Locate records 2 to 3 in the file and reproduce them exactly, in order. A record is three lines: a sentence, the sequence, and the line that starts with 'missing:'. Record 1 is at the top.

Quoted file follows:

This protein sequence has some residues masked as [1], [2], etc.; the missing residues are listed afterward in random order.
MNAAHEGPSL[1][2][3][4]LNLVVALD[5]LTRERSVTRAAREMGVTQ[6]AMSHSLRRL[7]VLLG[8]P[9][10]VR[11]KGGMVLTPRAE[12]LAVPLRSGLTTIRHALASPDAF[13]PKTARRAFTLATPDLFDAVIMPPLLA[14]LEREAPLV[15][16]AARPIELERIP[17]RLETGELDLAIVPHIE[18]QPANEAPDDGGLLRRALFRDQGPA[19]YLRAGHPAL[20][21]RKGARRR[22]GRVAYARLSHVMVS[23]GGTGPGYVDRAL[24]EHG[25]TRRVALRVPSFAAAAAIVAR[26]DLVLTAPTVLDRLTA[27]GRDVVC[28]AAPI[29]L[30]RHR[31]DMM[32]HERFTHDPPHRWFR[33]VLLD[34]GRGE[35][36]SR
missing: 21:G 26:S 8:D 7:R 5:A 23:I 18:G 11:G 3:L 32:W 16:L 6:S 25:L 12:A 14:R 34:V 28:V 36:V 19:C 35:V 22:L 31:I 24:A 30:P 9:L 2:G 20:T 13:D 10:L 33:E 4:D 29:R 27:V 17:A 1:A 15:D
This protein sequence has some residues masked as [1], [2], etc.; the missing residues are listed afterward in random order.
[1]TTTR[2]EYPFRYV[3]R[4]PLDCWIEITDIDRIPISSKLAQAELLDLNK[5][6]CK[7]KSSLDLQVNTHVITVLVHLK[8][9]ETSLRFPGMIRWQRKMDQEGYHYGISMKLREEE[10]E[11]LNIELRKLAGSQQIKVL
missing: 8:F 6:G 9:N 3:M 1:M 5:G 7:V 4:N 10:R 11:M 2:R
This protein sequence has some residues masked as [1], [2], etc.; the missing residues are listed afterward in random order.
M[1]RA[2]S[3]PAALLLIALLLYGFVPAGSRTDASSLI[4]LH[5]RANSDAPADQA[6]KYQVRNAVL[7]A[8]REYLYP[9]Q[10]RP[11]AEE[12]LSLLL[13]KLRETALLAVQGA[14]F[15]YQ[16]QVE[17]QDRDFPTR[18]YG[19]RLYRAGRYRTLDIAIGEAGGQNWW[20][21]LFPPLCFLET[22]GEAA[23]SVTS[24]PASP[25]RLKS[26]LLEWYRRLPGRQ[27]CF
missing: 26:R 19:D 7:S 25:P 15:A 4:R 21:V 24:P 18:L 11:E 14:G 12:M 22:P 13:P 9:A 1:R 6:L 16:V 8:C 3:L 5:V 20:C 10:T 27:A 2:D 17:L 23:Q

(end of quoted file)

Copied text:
This protein sequence has some residues masked as [1], [2], etc.; the missing residues are listed afterward in random order.
[1]TTTR[2]EYPFRYV[3]R[4]PLDCWIEITDIDRIPISSKLAQAELLDLNK[5][6]CK[7]KSSLDLQVNTHVITVLVHLK[8][9]ETSLRFPGMIRWQRKMDQEGYHYGISMKLREEE[10]E[11]LNIELRKLAGSQQIKVL
missing: 8:F 6:G 9:N 3:M 1:M 5:G 7:V 4:N 10:R 11:M 2:R
This protein sequence has some residues masked as [1], [2], etc.; the missing residues are listed afterward in random order.
M[1]RA[2]S[3]PAALLLIALLLYGFVPAGSRTDASSLI[4]LH[5]RANSDAPADQA[6]KYQVRNAVL[7]A[8]REYLYP[9]Q[10]RP[11]AEE[12]LSLLL[13]KLRETALLAVQGA[14]F[15]YQ[16]QVE[17]QDRDFPTR[18]YG[19]RLYRAGRYRTLDIAIGEAGGQNWW[20][21]LFPPLCFLET[22]GEAA[23]SVTS[24]PASP[25]RLKS[26]LLEWYRRLPGRQ[27]CF
missing: 26:R 19:D 7:S 25:P 15:A 4:R 21:V 24:P 18:L 11:E 14:G 12:M 22:P 13:P 9:A 1:R 6:L 16:V 8:C 3:L 5:V 20:C 10:T 27:A 2:D 17:L 23:Q